Q&A: Paul Chapman-Hatchett

OT  hears from the co-chair of the Domiciliary Eyecare Committee about issues affecting the sector – and the focus for 2023

AOP Councillor for domiciliary optometrists, Paul Chapman-Hatchett, became co-chair of the Domiciliary Eyecare Committee (DEC) in October 2022.

He speaks with OT about the importance of engaging with all domiciliary providers, the role of DEC meetings, and the issues facing the sector.

What is your vision for the DEC?

We want to have an organisation that represents as many domiciliary providers as possible. The aim is to have a single voice to represent our views, making sure that we are heard and represented at the top table.

I have been involved in DEC for many years as a committee member, then when Gordon [Ilett, former chair] stepped down, I became co-chair. Fellow co-chair, Dawn Roberts, and I plan on continuing the good work Gordon was doing – ensuring that domiciliary providers are heard and making the DEC more influential within our sector.

I firmly believe that the domiciliary sector has a huge scope for growth within optometry. I think it is important that our profession recognises that opportunity. Because we only make up 3–4% of current NHS work, people may say we should only be allocated that amount of influence. But actually, we need to look at the future, and how important domiciliary eye care will be in 10 or 15 years’ time.

The fact that you are housebound should not diminish your opportunity to maximise the quality of your sight


Internally, we need to ensure that we promote the highest standards of care for domiciliary patients and encourage and support all domiciliary providers to follow the Optical Confederation Domiciliary Code of Practice.

Can you tell me about what is involved in DEC meetings?

I would like to encourage as many domiciliary eye care providers as possible to attend DEC meetings or request to receive the minutes of the meeting. This will help support them as the future of domiciliary optometry continues to grow and develop across all four nations. The meetings also provide insight on where the pinch points are within our sector.

There are four DEC meetings each year, held remotely via Teams. We had our first meeting of 2023 in January, with meetings scheduled for April, September and December. Optometrists who would like to attend a meeting or receive the minutes can get in touch with me by email.

Broadening the representation of providers within the DEC is really important. As an example, during COVID-19, several members of the DEC fed back information about what was happening in their practices as a result of the pandemic. This information helped in the negotiations with NHS England to gain financial support.

What do you see as the key issues facing domiciliary eye care at the moment? What work is the DEC undertaking?

At the moment, DEC is looking at the prior notification process. We are pushing for that process to be removed. For more than 20 years, we have had a system where we have to give the NHS 48 hours’ notice when we receive a request from a patient to be tested in their own home. If you want to see three or more people at the same site, then you have to give three weeks’ notice. That is obviously not something you have to do when working as an optometrist on the High Street and is clearly detrimental to level of optometric care we are able to give to our more vulnerable members of society. It is an example of a policy that was bought in, but nobody within the domiciliary sector had input into the practicalities. Because we are a small part of a small profession, it is difficult to get the Department of Health and Social Care to allocate time to this issue and remove the prior notification process.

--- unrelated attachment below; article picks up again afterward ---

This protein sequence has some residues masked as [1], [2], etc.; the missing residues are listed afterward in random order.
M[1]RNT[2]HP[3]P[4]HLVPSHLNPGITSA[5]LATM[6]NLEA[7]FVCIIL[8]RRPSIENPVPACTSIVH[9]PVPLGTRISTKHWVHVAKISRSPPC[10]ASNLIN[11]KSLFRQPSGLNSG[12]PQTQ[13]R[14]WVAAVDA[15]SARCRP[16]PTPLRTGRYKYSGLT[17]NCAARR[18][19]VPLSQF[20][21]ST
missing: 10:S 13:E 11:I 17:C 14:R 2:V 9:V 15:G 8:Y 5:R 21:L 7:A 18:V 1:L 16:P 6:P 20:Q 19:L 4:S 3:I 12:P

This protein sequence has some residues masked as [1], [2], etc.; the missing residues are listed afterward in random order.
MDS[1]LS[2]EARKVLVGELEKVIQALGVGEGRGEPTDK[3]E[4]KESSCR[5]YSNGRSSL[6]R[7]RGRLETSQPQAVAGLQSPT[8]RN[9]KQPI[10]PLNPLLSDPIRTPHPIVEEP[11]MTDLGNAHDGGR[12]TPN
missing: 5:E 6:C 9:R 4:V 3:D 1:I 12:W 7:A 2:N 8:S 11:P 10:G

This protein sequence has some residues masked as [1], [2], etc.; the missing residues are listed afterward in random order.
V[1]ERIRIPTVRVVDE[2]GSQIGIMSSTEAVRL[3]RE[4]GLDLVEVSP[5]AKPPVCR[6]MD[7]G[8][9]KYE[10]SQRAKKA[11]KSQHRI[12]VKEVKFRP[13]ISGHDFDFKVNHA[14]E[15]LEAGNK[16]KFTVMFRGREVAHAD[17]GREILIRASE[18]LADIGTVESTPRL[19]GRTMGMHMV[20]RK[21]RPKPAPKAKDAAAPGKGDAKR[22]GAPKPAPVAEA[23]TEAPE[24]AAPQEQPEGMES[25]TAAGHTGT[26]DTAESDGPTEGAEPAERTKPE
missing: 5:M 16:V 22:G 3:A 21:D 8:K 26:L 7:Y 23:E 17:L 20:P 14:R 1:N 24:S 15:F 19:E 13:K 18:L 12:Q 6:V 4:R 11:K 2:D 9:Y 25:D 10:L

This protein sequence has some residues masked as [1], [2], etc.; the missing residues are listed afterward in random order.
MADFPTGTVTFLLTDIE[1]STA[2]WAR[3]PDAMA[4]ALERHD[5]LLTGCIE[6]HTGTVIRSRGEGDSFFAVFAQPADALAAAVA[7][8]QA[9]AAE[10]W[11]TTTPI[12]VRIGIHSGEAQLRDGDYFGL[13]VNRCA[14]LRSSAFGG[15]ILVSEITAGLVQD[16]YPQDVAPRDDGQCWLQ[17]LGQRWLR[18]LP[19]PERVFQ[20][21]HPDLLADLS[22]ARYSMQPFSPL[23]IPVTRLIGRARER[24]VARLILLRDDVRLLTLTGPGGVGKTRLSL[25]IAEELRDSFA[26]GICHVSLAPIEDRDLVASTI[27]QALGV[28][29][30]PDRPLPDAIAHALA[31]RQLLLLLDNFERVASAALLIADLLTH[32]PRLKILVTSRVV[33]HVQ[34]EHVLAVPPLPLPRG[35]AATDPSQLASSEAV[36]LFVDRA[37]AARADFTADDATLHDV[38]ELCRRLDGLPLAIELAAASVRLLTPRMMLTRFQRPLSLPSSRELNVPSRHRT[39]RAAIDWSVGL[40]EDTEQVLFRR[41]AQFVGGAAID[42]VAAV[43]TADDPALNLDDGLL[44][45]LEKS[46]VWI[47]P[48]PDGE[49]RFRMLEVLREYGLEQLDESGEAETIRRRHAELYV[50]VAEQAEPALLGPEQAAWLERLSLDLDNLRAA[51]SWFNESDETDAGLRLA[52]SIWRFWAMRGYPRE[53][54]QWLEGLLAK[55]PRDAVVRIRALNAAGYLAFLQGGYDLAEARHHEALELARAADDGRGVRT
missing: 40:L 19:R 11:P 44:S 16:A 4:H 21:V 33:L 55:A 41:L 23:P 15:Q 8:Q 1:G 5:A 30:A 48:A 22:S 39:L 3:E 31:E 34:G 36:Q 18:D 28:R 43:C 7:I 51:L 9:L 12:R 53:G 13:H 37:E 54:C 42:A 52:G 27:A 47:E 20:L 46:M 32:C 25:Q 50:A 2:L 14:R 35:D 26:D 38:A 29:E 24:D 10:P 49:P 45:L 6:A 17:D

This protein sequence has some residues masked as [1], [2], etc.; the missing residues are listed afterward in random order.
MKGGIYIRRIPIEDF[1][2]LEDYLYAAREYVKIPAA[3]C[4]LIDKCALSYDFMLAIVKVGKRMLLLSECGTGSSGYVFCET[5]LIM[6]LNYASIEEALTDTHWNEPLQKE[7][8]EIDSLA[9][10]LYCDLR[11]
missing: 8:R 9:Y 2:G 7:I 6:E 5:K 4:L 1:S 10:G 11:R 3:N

We are also focussing on IT connectivity. There is a movement at the moment for practices to be able to access NHS records – we need to figure out how that will work for the domiciliary sector.

DEC believes strongly in the fundamental right to sight – the fact that you are housebound should not diminish your opportunity to maximise the quality of your sight. We send out communications to organisations that care for housebound individuals, for example care homes, on a regular basis talking about the importance of making sure their residents receive screenings to check if they need a sight test.

There is an independent adjudicator who works for the DEC on a voluntary basis and helps to mediate conflict between different parties within the domiciliary sector. He reviews situations where there is disagreement between domiciliary companies but there are no concerns about professional practice that would require a referral to the General Optical Council. The independent adjudicator plays an important role in highlighting the responsibilities that a domiciliary provider has and ensuring that they follow best practice.